Published Oct 11, 2021

Multiple Generations of Pumpkins in Kossuth County

By Sally Worley

In 1984, Helen Scuffham, of rural Algona, Iowa, couldn’t find pumpkins locally to buy for her two young sons. So the next year, the family – John and Helen, and sons Matt and Mark – planted some pumpkins in a cattle lot.

They ended up with a couple hundred pumpkins, put an ad in the paper and sold the pumpkins within 10 days. Throughout high school, Matt and Mark led the pumpkin-growing endeavor.

Once the boys went off to Iowa State University, the pumpkin business became part of Scuffham Gardens, run by John and Helen. Pumpkins are heavy and labor-intensive, so the business eventually moved to Scuffham Brothers, LLC, and John’s brother, Rod, joined the effort. “You handle pumpkins more than once,” John says. “We got to the point of handling more than 500,000 pounds of pumpkins each season. We got to the age where pumpkins no longer made sense for us.”

Ready to pass on the business to another family, the Scuffhams asked Beany Bode and Joanne Roepke Bode – their neighbors, and operators of Bode’s Moonlight Gardens – if they were interested in raising pumpkins. Helen says, “They were the only people that we trusted would work hard enough to take it over.”

Beany and brothers scuffham in 2014 first year beany and joanne grew pumpkins edit

Beany Bode, left, stands with the Schuffham brothers, John and Rod, in 2014, the first year Beany and Joanne grew pumpkins after the the Schuffhams transitioned the wholesale part of their business.

Longtime Relationships Enable Business Transfer

The Bode and Scuffham families had been neighbors for a century, so the Scuffhams had known Beany his whole life. In addition, Joanne and Beany had a booth next to John and Helen at the local farmers market. When the Scuffhams offered the business, Beany was teaching high school biology, ecology and other science classes full-time, and coaching sports, at Bishop Garrigan High School while also raising food and three kids with Joanne on the farm.

Despite their busy schedules, Joanne and Beany realized that taking on the pumpkin business could help the family transition more time to the farm – so they accepted the offer. John and Helen transitioned the wholesale part of the business and kept the retail side. “When we started in the ‘80s, we had to bring pumpkins up to the garage because nobody wanted to go to the patch,” John says. “Now that has flipped. They all want to pick their own pumpkins now.”

“If [customers] didn’t get pumpkins from us, they still had to buy them from somewhere. Why not have them continue to purchase pumpkins from the good earth of Kossuth County…” – Helen Scuffham

Transitioning a business without passing on tangible assets like land and machinery can be complicated, but John says the customer base they had built was the most critical aspect. “The part of the business that had value was the buyers we had created strong relationships with,” John says. So in 2013, the last year the John and Helen grew for the wholesale market, they brought Joanne or Beany along when they dropped off pumpkins and introduced them.

Perhaps Helen and John could have calculated a cost to create market connections for Joanne and Beany, but they just wanted to see the business continue. “If [customers] didn’t get pumpkins from us, they still had to buy them somewhere,” Helen says. “Why not have them continue to purchase pumpkins from the good earth of Kossuth County, when we had people willing to do it, who we knew would do it well?”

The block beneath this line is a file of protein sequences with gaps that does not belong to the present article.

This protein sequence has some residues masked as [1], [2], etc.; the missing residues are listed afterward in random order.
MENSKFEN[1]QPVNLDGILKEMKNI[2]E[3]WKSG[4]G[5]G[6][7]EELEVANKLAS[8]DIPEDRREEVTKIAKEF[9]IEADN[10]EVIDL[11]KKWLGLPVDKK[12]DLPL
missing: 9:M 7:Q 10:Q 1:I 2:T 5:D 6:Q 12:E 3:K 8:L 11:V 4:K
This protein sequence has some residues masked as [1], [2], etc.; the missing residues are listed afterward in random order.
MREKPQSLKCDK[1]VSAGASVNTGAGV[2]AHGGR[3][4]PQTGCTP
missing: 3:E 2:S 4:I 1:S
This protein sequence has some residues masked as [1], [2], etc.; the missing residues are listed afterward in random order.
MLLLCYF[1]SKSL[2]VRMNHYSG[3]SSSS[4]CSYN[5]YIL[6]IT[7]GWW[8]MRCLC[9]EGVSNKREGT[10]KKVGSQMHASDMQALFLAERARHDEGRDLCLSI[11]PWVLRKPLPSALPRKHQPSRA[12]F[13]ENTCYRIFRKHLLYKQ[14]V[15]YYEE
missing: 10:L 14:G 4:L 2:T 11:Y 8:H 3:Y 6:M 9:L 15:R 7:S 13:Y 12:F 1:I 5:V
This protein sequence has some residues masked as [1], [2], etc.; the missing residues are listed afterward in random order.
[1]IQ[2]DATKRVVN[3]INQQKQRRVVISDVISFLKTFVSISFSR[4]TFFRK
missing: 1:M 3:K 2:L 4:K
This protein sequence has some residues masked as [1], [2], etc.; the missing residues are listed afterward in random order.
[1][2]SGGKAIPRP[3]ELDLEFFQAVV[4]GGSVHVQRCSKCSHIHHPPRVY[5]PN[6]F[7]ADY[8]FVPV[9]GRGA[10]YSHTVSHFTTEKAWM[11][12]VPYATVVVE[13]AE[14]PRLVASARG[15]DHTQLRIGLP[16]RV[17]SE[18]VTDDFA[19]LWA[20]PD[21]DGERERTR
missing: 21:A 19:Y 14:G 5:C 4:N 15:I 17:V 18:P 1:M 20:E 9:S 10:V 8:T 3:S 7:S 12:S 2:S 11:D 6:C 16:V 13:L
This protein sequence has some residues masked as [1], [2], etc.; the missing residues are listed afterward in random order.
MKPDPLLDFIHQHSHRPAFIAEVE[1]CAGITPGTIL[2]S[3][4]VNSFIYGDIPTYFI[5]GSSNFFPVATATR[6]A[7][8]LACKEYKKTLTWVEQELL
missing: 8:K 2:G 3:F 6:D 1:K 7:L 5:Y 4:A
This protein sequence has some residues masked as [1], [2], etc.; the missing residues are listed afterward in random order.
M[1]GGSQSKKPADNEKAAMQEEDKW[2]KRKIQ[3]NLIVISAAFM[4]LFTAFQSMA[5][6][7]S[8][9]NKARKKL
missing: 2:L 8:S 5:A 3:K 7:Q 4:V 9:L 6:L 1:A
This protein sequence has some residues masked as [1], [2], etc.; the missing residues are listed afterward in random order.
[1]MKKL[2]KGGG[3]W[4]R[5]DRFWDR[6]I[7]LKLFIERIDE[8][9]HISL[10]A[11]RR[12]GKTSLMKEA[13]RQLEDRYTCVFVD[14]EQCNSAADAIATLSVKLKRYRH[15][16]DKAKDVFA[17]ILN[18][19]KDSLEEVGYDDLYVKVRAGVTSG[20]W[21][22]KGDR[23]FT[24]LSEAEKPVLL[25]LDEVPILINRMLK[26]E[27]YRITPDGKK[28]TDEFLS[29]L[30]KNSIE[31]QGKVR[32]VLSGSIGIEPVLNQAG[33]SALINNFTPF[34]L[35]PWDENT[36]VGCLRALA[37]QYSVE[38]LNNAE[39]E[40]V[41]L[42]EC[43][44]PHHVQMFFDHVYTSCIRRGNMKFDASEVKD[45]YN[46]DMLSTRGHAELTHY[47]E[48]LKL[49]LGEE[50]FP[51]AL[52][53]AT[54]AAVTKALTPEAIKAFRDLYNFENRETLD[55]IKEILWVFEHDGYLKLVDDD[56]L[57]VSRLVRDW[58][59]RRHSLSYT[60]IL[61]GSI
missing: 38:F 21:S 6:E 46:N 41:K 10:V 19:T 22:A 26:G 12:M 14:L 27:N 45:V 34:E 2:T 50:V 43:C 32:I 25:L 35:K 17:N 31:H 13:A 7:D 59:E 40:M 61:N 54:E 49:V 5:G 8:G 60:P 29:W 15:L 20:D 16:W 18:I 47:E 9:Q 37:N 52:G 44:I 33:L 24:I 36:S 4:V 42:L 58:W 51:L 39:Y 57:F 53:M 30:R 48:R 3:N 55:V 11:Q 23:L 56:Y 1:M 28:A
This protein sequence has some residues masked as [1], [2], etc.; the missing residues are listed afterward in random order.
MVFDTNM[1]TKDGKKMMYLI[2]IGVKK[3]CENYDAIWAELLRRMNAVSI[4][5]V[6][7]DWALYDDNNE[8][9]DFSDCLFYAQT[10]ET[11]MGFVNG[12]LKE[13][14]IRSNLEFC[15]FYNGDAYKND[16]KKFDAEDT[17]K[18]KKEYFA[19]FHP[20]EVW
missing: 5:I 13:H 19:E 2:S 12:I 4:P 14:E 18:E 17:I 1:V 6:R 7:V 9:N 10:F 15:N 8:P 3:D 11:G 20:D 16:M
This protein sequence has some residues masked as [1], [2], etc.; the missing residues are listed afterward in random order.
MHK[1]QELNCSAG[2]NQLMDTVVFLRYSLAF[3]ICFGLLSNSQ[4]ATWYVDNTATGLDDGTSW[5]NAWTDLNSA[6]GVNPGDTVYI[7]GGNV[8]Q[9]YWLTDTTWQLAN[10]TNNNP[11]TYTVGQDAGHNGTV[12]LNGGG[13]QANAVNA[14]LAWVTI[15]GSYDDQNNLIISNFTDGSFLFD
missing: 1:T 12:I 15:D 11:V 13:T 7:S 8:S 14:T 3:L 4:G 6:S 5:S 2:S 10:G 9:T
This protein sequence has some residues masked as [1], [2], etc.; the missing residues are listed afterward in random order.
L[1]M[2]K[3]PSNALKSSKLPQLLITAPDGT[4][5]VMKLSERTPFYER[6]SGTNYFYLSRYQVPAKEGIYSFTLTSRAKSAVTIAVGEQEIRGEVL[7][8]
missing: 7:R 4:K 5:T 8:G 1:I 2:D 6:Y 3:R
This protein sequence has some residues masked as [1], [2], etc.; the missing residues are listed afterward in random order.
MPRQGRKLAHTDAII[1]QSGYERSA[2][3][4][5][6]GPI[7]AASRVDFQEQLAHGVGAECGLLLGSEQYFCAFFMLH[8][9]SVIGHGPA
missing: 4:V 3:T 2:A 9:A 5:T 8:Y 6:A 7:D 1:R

Mentoring Through Transfer

John and Helen have been more than willing to serve as mentors, and they support Joanne and Beany’s independence. “They don’t do everything exactly as we did, as they shouldn’t,” Helen says. “It’s not our business now, it’s theirs. But they’re always welcome to visit with us for advice.”

Joanne and Beany have found that advice priceless. “It has been so important to have a mentor,” Beany says. “The first time we grew pumpkins, John and his brother Rod said they would come over and show me how to harvest pumpkins. I thought: What was there to learn? You cut the pumpkin, and it’s harvested.” The brothers told Beany to show up with a big knife. He did, but it was the wrong knife. Once that was remedied, they drove down the fence row together to harvest pumpkins. “They were kicking my butt with how fast they were picking pumpkins and throwing them on the rack.” Beany learned from John and Rod how fast-paced and tiring harvesting pumpkins for wholesale was.

Joanne had a similar lesson in pace. She and her kids were prepping 1,500 mini pumpkins for an order. They were washing each pumpkin thoroughly when John and Helen came over. Joanne says, “We had the wrong brushes, so they went to their place and got the right ones. When they came back, they were shocked with how little we had gotten done. They stayed and showed us how to do it, how fast we’d have to get it done. They stayed until all 1,500 pumpkins were washed.”

“It has been so important to have a mentor.” – Beany Bode

She adds, “We learned by them showing us the way that entire first year. And it’s still great to have someone to call and troubleshoot.”

In 2019, John and Helen decided to hang up their hats in the retail business, so in 2020, Joanne and Beany added a U-pick operation to their 15 acres of pumpkins. Beany and Joanne have succeeded in transitioning more time to the farm – Beany scaled down his teaching hours to part-time, and enjoys using the farm often as an outdoor classroom. Joanne continues to work part-time as the public relations manager for Kossuth Regional Health Center.

John and Helen can take satisfaction that the local pumpkin business they started and nurtured for two decades continues. Plus, they are no longer moving 500,000 pounds of pumpkins a season. John says, “My brother, Helen and I are happy as heck to see them hauling all of those pumpkins.”